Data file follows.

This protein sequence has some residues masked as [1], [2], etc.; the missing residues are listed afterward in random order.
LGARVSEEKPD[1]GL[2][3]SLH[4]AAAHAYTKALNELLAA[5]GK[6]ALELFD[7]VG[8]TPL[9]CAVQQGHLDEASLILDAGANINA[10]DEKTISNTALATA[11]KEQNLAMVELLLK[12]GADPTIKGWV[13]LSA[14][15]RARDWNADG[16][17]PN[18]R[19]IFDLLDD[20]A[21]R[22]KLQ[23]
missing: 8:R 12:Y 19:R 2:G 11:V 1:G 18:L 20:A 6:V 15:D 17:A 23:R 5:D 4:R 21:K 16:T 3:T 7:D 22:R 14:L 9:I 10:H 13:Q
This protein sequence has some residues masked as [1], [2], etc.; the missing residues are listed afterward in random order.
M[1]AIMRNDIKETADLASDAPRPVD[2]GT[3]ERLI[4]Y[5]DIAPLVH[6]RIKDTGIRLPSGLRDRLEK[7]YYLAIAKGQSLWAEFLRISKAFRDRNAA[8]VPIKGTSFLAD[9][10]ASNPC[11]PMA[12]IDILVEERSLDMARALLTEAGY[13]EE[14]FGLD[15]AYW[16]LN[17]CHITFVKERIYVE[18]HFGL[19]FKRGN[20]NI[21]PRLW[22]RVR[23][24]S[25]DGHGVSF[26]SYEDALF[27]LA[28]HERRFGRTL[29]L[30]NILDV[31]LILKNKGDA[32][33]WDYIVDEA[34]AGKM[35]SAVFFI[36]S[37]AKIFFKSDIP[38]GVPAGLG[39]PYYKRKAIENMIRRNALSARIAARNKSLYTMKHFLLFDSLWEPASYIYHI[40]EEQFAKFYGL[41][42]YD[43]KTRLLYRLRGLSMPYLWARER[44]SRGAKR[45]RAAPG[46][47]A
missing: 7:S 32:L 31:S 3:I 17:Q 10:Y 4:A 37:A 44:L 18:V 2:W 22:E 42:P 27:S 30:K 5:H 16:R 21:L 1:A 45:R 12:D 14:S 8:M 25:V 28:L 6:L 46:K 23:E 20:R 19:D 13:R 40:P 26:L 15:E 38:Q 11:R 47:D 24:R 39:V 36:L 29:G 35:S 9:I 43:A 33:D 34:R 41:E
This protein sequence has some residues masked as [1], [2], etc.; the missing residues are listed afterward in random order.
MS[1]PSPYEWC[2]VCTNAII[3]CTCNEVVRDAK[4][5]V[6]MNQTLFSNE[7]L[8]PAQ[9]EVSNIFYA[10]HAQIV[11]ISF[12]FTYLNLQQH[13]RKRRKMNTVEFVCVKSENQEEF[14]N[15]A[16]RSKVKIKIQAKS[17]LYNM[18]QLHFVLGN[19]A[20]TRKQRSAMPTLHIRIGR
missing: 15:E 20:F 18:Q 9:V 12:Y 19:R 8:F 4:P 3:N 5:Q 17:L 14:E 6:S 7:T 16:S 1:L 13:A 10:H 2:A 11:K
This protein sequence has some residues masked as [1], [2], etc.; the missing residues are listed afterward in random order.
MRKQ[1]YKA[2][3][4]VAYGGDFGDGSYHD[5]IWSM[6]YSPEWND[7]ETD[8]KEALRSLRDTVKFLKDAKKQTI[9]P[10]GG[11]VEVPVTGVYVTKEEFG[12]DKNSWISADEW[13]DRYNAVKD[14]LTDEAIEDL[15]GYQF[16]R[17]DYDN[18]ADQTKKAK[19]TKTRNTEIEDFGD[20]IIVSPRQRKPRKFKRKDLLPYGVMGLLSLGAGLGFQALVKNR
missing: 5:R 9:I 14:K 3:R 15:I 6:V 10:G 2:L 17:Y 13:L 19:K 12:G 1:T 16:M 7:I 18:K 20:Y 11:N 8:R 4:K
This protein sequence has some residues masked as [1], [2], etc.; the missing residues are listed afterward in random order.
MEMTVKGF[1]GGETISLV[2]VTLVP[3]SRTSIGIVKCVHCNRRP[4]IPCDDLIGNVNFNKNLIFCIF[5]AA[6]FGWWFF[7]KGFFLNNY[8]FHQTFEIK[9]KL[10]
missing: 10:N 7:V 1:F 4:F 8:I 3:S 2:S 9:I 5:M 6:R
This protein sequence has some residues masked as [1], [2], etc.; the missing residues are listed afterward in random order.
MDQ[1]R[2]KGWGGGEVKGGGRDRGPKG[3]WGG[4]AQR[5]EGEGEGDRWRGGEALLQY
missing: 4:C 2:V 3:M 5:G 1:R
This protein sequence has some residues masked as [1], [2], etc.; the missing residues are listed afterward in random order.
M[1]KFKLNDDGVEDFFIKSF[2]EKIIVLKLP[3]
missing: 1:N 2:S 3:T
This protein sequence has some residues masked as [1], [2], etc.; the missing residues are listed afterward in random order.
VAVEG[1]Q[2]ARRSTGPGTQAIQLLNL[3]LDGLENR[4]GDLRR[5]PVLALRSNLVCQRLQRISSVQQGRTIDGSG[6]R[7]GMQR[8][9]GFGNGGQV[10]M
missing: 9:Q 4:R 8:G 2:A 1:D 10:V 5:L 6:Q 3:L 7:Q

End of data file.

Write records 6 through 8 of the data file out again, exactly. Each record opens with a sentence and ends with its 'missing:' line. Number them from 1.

This protein sequence has some residues masked as [1], [2], etc.; the missing residues are listed afterward in random order.
MDQ[1]R[2]KGWGGGEVKGGGRDRGPKG[3]WGG[4]AQR[5]EGEGEGDRWRGGEALLQY
missing: 4:C 2:V 3:M 5:G 1:R
This protein sequence has some residues masked as [1], [2], etc.; the missing residues are listed afterward in random order.
M[1]KFKLNDDGVEDFFIKSF[2]EKIIVLKLP[3]
missing: 1:N 2:S 3:T
This protein sequence has some residues masked as [1], [2], etc.; the missing residues are listed afterward in random order.
VAVEG[1]Q[2]ARRSTGPGTQAIQLLNL[3]LDGLENR[4]GDLRR[5]PVLALRSNLVCQRLQRISSVQQGRTIDGSG[6]R[7]GMQR[8][9]GFGNGGQV[10]M
missing: 9:Q 4:R 8:G 2:A 1:D 10:V 5:L 6:Q 3:L 7:Q